Retrospective: Office Space’s soul-destroying workplace satire still applies now

Twenty-plus years after its release, Tony Stamp takes a fresh look at Mike Judge’s 1999 comedy Office Space – its enduring appeal lies in skewering sadly (and still) all-too-recognisable aspects of office workplaces.

During the Trump presidency, a common catch-cry sprang up on social media. Following every new policy or public appearance by the man, people would cite Mike Judge’s Idiocracy as a benchmark for how things were going, and where they were heading.

That film portrays a future where the average IQ has dropped precipitously, and does feel prescient in hindsight. But it’s the director’s second film (after Beavis and Butt-Head Do America) that has stood the test of time more easily, in that its portrayal of soul-destroying office life was accurate then, and still is now.

We meet the amusingly-named Peter Gibbons (Ron Livingston) stuck in traffic. He and his colleagues Samir and Michael are sitting in the same jam, each edging forward one car at a time. It’s a neat visual metaphor for the drudgery of corporate life, and allows Judge to introduce his characters in a rather televisual style. Peter’s boss Bill and office weirdo Milton also feature in the opening-credits montage.

It’s Milton who was the jumping-off point for the movie. He originated as the title character in a series of early nineties cartoons, which played on Saturday Night Live and MTV’s Liquid Television. Crudely animated, they feature Milton as a put-upon office drone, mumbling his way through a series of bureaucratic humiliations, usually at the hands of his boss Bill. Just like in the movie, these end with Milton muttering some act of violence under his breath.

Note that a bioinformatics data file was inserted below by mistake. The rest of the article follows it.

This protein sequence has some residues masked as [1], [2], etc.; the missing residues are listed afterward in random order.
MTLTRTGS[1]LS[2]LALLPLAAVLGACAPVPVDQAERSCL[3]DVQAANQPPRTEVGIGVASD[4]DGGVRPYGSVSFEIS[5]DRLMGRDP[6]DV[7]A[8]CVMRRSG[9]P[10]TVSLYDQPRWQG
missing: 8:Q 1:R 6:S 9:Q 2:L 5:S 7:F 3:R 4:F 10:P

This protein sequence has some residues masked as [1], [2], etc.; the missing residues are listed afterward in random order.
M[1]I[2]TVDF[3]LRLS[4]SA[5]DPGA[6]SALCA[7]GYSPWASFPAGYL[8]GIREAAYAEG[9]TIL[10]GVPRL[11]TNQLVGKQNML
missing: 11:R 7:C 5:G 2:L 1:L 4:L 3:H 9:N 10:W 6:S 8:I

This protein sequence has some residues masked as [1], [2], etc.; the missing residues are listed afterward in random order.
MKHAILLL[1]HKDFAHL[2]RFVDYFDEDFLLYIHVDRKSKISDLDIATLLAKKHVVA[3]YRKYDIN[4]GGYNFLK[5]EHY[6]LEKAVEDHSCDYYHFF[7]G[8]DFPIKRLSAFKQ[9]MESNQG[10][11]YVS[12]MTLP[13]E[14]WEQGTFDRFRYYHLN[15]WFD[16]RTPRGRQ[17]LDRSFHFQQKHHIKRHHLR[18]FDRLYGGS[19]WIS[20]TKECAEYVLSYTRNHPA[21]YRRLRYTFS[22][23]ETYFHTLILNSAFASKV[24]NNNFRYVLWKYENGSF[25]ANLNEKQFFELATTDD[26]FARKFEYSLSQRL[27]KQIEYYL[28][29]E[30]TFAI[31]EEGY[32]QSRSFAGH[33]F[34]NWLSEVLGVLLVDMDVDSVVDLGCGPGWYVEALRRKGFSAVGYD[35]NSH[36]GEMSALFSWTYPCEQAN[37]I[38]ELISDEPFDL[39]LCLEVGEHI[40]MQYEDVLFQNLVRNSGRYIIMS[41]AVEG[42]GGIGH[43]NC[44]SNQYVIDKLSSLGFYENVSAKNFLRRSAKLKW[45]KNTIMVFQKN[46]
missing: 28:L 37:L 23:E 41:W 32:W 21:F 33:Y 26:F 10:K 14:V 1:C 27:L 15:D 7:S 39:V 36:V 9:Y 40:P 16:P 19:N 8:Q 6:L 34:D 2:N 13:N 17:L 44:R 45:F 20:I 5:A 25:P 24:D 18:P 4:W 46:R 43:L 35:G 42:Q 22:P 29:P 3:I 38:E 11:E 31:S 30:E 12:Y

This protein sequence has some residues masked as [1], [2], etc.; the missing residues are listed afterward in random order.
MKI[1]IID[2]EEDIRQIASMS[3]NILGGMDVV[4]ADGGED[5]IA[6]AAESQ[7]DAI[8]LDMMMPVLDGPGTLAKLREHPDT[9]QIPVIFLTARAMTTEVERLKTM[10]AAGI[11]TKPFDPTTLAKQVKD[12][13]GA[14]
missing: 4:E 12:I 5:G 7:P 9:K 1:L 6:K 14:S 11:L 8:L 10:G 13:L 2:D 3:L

Judge himself voiced all the parts on Milton, but for the movie cast Stephen Root, an actor who continues to turn in fantastic performances—he just popped up in The Tragedy of Macbeth, appears in everything from The Empty Man to Selma, and turned in a chilling support role in Get Out.

His boss Bill Lumbergh is played by Gary Cole, another familiar face—in recent years he showed up as a similarly soulless figure on the TV show Veep. His portrayal might be the one that stayed with people the most, because it was so recognisable. Bill never appears without a coffee mug in hand, and speaks exclusively in passive-aggressive vernacular like “I’m going to need you to” and “mm-kay?”, all too familiar to anyone who’s suffered through semi-competent middle management.

The aspects of office life that are skewered are still all too recognisable. A “Hawaiian shirt day” is announced by Lumbergh to a stone-faced assembly. The company brings in “efficiency experts” as consultants when they want to thin the staff. A banner is unfurled with a new office slogan: “Is this good for the company?”, a joke which must sail over the heads of certain corporate types.

One of the most cutting lines comes early on: when faced with the possibility of getting fired, one guy is horrified at the thought of going to the unemployment office to “stand in line with the scumbags”. He simply can’t connect his situation with theirs.

Peter, Samir and Michael are the core trio of the movie, a group that reminded me of Enid and Rebecca in Ghost World—they’re self-aware, and surrounded by people who are not. It’s a familiar comedic set-up, but in Office Space there’s a certain amount of sympathy for the supporting cast of fools—they’re all victims of a larger societal problem, where discontentment and depression are papered over with vacuous phrases like “someone’s got a case of the Mondays”.